The cost accumulation throughout the month is commonly referred to as Work in Progress (WIP). WIP is an asset since it’s billable, and if you track it you generally clear it out every time you bill for it. If your cost accumulation is fairly uniform throughout the month then you can estimate your WIP aging to be 15 days, add that to your average days to get the bills out the door after the end of the billing cycle, then add that to your average AR days aging.

“The invoicing process is often the primary bottle neck administrative teams face as they scale the business.”

Common causes of lengthy billing cycles can be late time entry, adjustments, long project manager review processes and complex invoices that are manually created. Depending on the complexity of your billing process, it can take anywhere from 5 to 10 days to get your bills out the door. Disconnected or generic accounting systems are very difficult on the billing process for marketing agencies because they often lack billing functionality that is capable of the heavy lifting required. It can be impossible to grow your business, and this is often the primary bottle neck administrative teams face as they scale.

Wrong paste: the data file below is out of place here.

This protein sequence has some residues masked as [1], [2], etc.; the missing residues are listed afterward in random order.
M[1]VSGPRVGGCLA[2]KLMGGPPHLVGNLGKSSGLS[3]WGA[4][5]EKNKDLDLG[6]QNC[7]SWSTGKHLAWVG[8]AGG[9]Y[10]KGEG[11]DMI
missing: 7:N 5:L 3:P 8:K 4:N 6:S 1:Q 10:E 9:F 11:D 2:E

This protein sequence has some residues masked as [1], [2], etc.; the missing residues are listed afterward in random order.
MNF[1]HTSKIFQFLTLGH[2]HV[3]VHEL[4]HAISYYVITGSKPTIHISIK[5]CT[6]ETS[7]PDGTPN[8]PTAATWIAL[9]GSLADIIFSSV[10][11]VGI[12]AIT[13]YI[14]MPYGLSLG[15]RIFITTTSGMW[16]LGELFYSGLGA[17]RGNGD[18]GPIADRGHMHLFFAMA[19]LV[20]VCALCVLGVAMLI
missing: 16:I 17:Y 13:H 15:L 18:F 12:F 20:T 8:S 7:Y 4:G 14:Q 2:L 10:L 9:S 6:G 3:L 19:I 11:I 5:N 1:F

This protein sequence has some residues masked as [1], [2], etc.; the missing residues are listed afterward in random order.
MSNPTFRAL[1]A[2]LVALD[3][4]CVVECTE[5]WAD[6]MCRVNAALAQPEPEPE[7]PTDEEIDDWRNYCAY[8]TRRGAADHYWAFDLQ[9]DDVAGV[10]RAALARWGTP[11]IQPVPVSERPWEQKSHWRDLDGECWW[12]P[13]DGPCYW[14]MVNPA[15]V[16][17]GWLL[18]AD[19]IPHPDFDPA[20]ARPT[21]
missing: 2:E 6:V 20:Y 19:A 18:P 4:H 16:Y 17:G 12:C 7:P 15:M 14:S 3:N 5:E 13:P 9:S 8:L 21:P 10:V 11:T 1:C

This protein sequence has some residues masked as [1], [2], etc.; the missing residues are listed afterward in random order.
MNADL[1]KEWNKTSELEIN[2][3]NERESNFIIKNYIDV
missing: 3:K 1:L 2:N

If you are using a disconnected or generic accounting system, there is very little you can do to fix the billing cycle. You need to work with an accounting system that is built to handle complex project accounting and billing requirements. Once you have a system with the features you need, you can reduce things like the lengthy approval process by providing real-time project financial data to your Project Managers so they already know what will be on the invoice and have taken action on time entry errors. You can also create a purely digital invoice review process with alerts to keep you managers on task and create an audit trail of any invoice change requests. Your ability to create even the most complex invoices should be solved with the right financial system, allowing you to invoice faster, and grow your business.